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Discussion Starter · #1 ·
I am about to build a dining table from red oak and it is to be painted black. I would appreciate suggestions on two issues. Is there any advantage that running the grain the short dimension would be any better than running it the long dimension. Second, what width would be suggested maximum width for the individual pieces of oak when gluing up the table top. I plan to use biscuits for alignment. Any suggestions would be appreciated.
 

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Ron; painting Oak is somewhat problematic due to its grain. It's also not cheap.
You might be happier with something like Maple or Alder due to their baby-bottom smoothness.
 

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I agree on using something other than oak. It is hard to finish to a smooth, flat surface. If you're going to use a black top with a natural (finished Oak) base, that could be interesting. Will look like a restaurant table with that black top. If you use Oak, I'd suggest flattening with a hand plane, and a scraper. It will give you a nicer surface than sandpaper. Sanding attacks the soft parts and leaves the harder grain higher.
 

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You might want to consider a dye like Transtint black dye. It will be black after you spray it on.

...and something other than oak.

Here is a bench I made from oak cabinet grade plywood. The grain is pretty evident. But that is what the lady wanted, so that is what she got.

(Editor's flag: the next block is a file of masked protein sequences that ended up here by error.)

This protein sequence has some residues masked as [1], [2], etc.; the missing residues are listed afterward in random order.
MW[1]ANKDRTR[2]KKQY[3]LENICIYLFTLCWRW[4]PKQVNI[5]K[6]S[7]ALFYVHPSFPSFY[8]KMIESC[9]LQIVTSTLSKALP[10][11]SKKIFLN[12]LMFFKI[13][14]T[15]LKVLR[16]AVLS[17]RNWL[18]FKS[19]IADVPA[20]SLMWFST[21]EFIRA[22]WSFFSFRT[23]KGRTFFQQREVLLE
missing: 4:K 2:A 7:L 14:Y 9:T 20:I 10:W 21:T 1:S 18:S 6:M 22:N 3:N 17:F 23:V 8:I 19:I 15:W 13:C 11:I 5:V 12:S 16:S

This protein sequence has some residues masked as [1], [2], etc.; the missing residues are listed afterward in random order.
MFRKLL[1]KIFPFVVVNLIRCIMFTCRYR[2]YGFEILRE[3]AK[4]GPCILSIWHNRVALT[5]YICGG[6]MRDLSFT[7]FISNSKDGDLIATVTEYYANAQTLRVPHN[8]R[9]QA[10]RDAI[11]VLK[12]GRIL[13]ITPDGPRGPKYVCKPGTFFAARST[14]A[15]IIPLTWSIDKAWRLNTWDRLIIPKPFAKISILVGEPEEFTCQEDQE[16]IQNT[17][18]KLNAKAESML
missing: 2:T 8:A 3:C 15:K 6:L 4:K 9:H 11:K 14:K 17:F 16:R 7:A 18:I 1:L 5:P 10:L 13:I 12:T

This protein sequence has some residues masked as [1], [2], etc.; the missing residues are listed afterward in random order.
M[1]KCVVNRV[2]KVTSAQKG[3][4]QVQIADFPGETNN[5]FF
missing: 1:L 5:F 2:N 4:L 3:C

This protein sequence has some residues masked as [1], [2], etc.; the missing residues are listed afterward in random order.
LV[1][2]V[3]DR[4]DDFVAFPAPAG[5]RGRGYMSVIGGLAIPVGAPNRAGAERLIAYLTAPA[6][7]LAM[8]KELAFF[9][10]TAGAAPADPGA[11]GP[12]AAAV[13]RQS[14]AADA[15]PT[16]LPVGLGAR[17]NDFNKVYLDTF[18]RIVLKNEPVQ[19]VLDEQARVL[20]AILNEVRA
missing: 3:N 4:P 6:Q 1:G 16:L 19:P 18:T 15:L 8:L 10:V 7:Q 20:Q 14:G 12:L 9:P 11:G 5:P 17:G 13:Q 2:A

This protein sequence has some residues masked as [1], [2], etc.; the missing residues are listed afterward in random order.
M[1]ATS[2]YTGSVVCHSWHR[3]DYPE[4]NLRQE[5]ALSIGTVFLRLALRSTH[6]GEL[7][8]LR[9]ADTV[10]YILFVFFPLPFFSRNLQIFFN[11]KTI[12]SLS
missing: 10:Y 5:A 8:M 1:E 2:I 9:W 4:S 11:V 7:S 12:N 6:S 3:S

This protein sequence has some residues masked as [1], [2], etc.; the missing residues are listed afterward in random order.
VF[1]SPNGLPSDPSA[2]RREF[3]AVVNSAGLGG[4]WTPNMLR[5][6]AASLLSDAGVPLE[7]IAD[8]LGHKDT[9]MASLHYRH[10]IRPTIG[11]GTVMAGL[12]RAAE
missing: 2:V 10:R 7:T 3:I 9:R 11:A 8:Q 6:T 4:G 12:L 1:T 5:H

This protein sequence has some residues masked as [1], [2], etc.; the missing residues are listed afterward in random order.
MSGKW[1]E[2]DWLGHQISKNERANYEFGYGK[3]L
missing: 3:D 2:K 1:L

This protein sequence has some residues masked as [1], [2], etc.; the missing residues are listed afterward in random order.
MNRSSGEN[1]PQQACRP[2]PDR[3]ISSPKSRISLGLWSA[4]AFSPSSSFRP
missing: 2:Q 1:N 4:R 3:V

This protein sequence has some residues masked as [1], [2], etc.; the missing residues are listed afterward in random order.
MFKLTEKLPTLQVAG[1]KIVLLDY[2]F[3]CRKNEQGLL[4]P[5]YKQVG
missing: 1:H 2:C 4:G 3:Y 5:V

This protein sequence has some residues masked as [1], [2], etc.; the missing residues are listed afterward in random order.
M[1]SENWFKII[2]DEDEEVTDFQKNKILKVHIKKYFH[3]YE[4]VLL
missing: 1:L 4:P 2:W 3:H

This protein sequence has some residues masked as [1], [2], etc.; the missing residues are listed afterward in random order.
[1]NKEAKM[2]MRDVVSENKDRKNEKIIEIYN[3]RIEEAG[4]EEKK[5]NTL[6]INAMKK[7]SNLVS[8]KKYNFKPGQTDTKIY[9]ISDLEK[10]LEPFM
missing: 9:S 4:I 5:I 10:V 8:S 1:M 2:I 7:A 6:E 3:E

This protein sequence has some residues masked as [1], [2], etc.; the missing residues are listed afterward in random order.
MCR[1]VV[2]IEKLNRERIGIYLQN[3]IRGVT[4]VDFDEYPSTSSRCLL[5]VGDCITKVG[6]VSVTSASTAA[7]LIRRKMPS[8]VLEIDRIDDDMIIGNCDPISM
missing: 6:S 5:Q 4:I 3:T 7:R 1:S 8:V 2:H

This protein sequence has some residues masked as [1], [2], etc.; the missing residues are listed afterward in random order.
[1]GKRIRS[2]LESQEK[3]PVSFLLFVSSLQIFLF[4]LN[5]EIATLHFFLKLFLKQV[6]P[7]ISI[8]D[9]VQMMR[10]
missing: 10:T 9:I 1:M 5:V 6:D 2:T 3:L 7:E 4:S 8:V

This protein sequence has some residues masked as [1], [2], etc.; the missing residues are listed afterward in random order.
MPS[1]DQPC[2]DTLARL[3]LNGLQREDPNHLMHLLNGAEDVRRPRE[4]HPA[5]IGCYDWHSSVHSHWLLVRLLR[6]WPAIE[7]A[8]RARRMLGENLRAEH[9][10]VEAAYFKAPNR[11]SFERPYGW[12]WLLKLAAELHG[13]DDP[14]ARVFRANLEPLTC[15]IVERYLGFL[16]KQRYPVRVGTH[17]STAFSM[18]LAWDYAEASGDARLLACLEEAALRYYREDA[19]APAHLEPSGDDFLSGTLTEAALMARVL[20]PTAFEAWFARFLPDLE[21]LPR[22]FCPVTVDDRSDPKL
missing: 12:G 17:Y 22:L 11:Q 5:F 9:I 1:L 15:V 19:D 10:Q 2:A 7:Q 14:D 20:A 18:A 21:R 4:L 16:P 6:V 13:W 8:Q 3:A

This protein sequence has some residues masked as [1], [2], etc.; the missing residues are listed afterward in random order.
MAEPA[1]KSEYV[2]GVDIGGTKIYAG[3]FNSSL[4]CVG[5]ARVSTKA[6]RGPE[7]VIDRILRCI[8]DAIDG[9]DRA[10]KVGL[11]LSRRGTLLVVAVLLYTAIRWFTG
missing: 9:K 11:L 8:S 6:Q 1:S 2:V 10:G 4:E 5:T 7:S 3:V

Note: It is not easy photographing black stuff! :frown:
 

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John
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Well if you are bound and determined to use oak, I would use white oak it not as porous, and would paint and finish better.
Glueing panels wider then 4 to 5 inches have a Tendency To cup
 

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Discussion Starter · #7 ·
Thanks guys....She wants to see the grain in the paint and she specified red oak so there you go......
 

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Ron, I just finished a makeup vanity for my daughter that was made from red oak. I finished it with black dye. Then used a grain filler with the same dye, let it dry for a little while then scraped it off. Finished it with PPG Breakthrough Clear V-70V, (one coat tinted with same dye, and the next two coats clear). Turned out absolutely beautiful.
I used red oak because that is what I had on hand and had plenty of it.
You can still see the grain through the dye and grain filler, but it is as smooth as a sheet of glass.
I have used red oak for many of the furniture tables and such that I have made. Although I love the red oak natural look, I usually finish with an Early American finish. I love the look. This was my first project using black dye. I am pleased with the results.
Don't let anyone deter you from using red oak. If done right its beautiful and durable.
 

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Welcome to the forum Samer.
 

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Thanks guys....She wants to see the grain in the paint and she specified red oak so there you go......
The customer is always right. But sometimes you have to remind them about that after.
 

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Discussion Starter · #11 ·
Thanks for all the good advice. It has been helpful. I just recieved a new request for another table but with a leaf. Any advice on how to include one leaf? I am thinking that you build the whole table, full length..cut the leaf out of the center add the locating pegs....then install the sliders that I will purchase from Rockler.

Anything to watch out for during construction?
 

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Just make sure that cut is exactly 90 to the side. I'd also expect some roughness to that edge, and be prepared to use a trim bit to finish up the edge with your router, so I'd allow an extra 3/16 ths length on the top.
 
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